FCC Hearing Broaches Media Ownership for Minorities

Panelists outline strategies to improve minority ownership

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When the FCC approved a controversial bid by Sirius Satellite Radio to acquire XM Satellite Radio for a reported $3.5 million in July, many in the broadcasting industry saw the approval as giving big media an advantage to form monopolies and shut out small minority-owned operations.

At a hearing at the Schomburg Center for Research in Black Culture in Harlem after the merger was approved, the five FCC commissioners were taken to task for that decision and others when minority broadcast owners, media brokers and investors gathered to discuss the barriers to communications financing for women and minority-owned broadcasting companies. The commissioners had scheduled the hearing to learn why those barriers exist and what options might be available to tear them down.

“The tsunami of media consolidation this country has been through over the past decade and more has been bad — very bad — for minority and female ownership,” said FCC Commissioner Michael J. Copps who along with Commissioner Jonathan S. Adelstein dissented on the decision to approve the Sirius-XM merger. “But as we all know, the commission has taken a very different approach, actually pushing for more media consolidation rather than attempting to stem the tide.” He explained that the nation is approaching a minority population of one-third, but people of color own 3% of full-power commercial television stations.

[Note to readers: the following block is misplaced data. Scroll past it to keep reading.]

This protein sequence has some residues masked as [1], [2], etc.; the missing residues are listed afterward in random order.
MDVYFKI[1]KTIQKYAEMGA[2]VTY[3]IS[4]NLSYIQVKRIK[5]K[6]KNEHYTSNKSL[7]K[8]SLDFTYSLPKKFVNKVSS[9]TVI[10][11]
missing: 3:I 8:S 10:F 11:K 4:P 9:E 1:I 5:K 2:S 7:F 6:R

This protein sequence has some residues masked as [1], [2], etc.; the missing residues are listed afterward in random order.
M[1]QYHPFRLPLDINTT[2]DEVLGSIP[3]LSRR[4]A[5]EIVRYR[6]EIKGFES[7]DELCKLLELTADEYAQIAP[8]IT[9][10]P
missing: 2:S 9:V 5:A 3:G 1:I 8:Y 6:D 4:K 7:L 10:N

“These numbers are disturbing to me as a woman, as mother of a daughter, as a policymaker, and as a consumer,” said Commissioner Deborah Taylor Tate, one of the three Republicans who voted for the Sirius XM merger.

Panelists identified certain solutions that could help increase access to financing to improve minority ownership. They ranged from repealing FCC rules and regulations that discourage investors, holding Arbitron, an audience radio research company, accountable for discrepancies when measuring young black and Hispanic audiences, and reinstating the Minority Tax Credit Policy, which initially ushered minorities into media ownership.

An FCC order promoting diversification of ownership in the broadcasting services adopted in December 2007 is expected to help minorities and women obtain access to capital but only minimally since the FCC didn’t adopt definitions other than “small business” to explain who can take advantage of these measures.

The December diversity order also planned to modify the equity-debt plus attribution rule and allow an interest holder to exceed the 33% ownership limit without triggering attribution.
The Equity-Debt Plus attribution rule too often “caused potential investors to cautiously avoid investments that might be combined to approach the ownership limit,” says Tate, a supporter of that modification.

“There is a lot of capital in the market place,” says Anita Graham, general partner with Opportunity Capital Partners. “Without the rules and regulations the capital will flow.”

Restoration of the tax credit is an issue panelists said would increase access to ownership. The passage of the Minority Tax Certificate in 1978 led to an increase of African American ownership. However, when a Republican-run Congress repealed it in 1995 and replaced it with the 1996 Telecommunications Act the

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